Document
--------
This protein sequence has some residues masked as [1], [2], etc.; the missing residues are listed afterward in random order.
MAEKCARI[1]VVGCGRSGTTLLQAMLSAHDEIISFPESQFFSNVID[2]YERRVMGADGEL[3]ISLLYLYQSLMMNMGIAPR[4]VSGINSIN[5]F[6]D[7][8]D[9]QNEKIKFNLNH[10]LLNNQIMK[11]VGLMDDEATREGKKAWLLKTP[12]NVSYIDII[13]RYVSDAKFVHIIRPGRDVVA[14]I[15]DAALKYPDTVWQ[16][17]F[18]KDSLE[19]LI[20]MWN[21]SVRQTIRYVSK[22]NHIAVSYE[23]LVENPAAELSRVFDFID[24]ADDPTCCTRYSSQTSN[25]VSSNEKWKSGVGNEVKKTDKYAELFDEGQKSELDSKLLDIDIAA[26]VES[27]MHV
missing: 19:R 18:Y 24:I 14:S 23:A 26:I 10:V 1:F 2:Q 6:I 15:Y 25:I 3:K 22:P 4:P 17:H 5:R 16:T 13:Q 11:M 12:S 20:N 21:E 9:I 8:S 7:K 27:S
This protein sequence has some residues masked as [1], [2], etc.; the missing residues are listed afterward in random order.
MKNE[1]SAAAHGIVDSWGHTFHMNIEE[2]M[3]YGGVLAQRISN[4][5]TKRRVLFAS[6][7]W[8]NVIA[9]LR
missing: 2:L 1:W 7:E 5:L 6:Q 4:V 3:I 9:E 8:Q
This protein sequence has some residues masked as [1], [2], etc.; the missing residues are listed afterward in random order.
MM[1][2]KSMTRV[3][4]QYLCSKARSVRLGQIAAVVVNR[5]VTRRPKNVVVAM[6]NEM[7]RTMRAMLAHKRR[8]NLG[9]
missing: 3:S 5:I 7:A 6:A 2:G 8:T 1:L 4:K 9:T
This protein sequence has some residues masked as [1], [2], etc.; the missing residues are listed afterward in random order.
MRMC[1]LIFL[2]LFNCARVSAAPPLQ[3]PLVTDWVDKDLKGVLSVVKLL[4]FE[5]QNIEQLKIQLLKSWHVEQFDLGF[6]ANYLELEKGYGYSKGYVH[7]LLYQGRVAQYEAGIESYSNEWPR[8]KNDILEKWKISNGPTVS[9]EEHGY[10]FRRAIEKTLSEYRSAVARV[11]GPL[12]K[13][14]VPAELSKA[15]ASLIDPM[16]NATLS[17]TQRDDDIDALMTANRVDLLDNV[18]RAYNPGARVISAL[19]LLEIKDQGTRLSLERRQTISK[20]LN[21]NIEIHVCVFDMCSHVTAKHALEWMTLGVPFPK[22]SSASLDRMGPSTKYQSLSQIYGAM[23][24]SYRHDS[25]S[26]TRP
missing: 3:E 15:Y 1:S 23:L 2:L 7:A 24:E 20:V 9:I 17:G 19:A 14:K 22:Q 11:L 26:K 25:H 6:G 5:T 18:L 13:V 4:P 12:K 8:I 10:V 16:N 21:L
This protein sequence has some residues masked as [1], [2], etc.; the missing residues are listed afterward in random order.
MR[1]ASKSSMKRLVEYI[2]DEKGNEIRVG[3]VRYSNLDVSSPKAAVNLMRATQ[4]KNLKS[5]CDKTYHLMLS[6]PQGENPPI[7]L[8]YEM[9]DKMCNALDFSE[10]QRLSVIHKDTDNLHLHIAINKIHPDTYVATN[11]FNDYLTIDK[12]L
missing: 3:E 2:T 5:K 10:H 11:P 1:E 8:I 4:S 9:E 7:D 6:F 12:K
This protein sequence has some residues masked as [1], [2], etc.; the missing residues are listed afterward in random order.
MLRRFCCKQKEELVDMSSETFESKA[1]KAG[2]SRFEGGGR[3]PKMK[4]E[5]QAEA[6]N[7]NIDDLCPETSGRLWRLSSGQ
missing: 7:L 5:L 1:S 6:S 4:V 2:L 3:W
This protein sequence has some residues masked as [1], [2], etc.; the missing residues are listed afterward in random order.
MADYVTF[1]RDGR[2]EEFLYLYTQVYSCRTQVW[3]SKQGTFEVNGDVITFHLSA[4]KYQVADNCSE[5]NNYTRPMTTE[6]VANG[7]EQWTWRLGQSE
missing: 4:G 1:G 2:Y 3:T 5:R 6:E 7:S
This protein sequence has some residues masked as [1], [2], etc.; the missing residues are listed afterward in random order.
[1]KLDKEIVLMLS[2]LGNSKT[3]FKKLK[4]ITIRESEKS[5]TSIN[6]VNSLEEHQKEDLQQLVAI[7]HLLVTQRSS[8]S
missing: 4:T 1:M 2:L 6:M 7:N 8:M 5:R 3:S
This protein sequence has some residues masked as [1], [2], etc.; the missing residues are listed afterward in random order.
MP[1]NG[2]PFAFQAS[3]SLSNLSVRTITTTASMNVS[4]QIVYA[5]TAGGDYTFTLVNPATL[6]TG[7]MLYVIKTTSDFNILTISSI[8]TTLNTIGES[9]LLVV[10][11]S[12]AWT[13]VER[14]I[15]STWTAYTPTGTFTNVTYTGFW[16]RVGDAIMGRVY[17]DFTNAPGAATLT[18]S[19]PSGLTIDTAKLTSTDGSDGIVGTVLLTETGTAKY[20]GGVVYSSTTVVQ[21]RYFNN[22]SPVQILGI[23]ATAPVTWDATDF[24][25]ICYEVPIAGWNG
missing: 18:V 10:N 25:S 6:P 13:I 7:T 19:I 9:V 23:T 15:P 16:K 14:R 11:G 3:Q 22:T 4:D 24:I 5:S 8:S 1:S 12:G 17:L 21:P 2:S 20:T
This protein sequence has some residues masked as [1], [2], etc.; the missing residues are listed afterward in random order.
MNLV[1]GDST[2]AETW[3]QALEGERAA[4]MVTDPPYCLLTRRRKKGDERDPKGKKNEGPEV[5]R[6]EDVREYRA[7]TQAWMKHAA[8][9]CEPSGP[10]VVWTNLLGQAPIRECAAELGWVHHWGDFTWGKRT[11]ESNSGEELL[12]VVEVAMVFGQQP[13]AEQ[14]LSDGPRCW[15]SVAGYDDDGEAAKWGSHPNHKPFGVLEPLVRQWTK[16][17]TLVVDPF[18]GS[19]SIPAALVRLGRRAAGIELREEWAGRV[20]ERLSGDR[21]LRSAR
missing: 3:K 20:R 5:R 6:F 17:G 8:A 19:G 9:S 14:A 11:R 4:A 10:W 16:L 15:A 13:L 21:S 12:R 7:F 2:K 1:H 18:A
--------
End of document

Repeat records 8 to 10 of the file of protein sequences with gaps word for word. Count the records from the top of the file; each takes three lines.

This protein sequence has some residues masked as [1], [2], etc.; the missing residues are listed afterward in random order.
[1]KLDKEIVLMLS[2]LGNSKT[3]FKKLK[4]ITIRESEKS[5]TSIN[6]VNSLEEHQKEDLQQLVAI[7]HLLVTQRSS[8]S
missing: 4:T 1:M 2:L 6:M 7:N 8:M 5:R 3:S
This protein sequence has some residues masked as [1], [2], etc.; the missing residues are listed afterward in random order.
MP[1]NG[2]PFAFQAS[3]SLSNLSVRTITTTASMNVS[4]QIVYA[5]TAGGDYTFTLVNPATL[6]TG[7]MLYVIKTTSDFNILTISSI[8]TTLNTIGES[9]LLVV[10][11]S[12]AWT[13]VER[14]I[15]STWTAYTPTGTFTNVTYTGFW[16]RVGDAIMGRVY[17]DFTNAPGAATLT[18]S[19]PSGLTIDTAKLTSTDGSDGIVGTVLLTETGTAKY[20]GGVVYSSTTVVQ[21]RYFNN[22]SPVQILGI[23]ATAPVTWDATDF[24][25]ICYEVPIAGWNG
missing: 18:V 10:N 25:S 6:P 13:I 7:T 19:I 9:V 23:T 15:P 16:K 14:R 11:G 3:Q 22:T 4:D 24:I 5:S 8:S 1:S 12:G 17:L 21:P 2:S 20:T
This protein sequence has some residues masked as [1], [2], etc.; the missing residues are listed afterward in random order.
MNLV[1]GDST[2]AETW[3]QALEGERAA[4]MVTDPPYCLLTRRRKKGDERDPKGKKNEGPEV[5]R[6]EDVREYRA[7]TQAWMKHAA[8][9]CEPSGP[10]VVWTNLLGQAPIRECAAELGWVHHWGDFTWGKRT[11]ESNSGEELL[12]VVEVAMVFGQQP[13]AEQ[14]LSDGPRCW[15]SVAGYDDDGEAAKWGSHPNHKPFGVLEPLVRQWTK[16][17]TLVVDPF[18]GS[19]SIPAALVRLGRRAAGIELREEWAGRV[20]ERLSGDR[21]LRSAR
missing: 3:K 20:R 5:R 6:F 17:G 8:A 19:G 9:S 14:A 11:R 4:A 10:W 16:L 15:A 13:L 21:S 12:R 7:F 2:K 1:H 18:A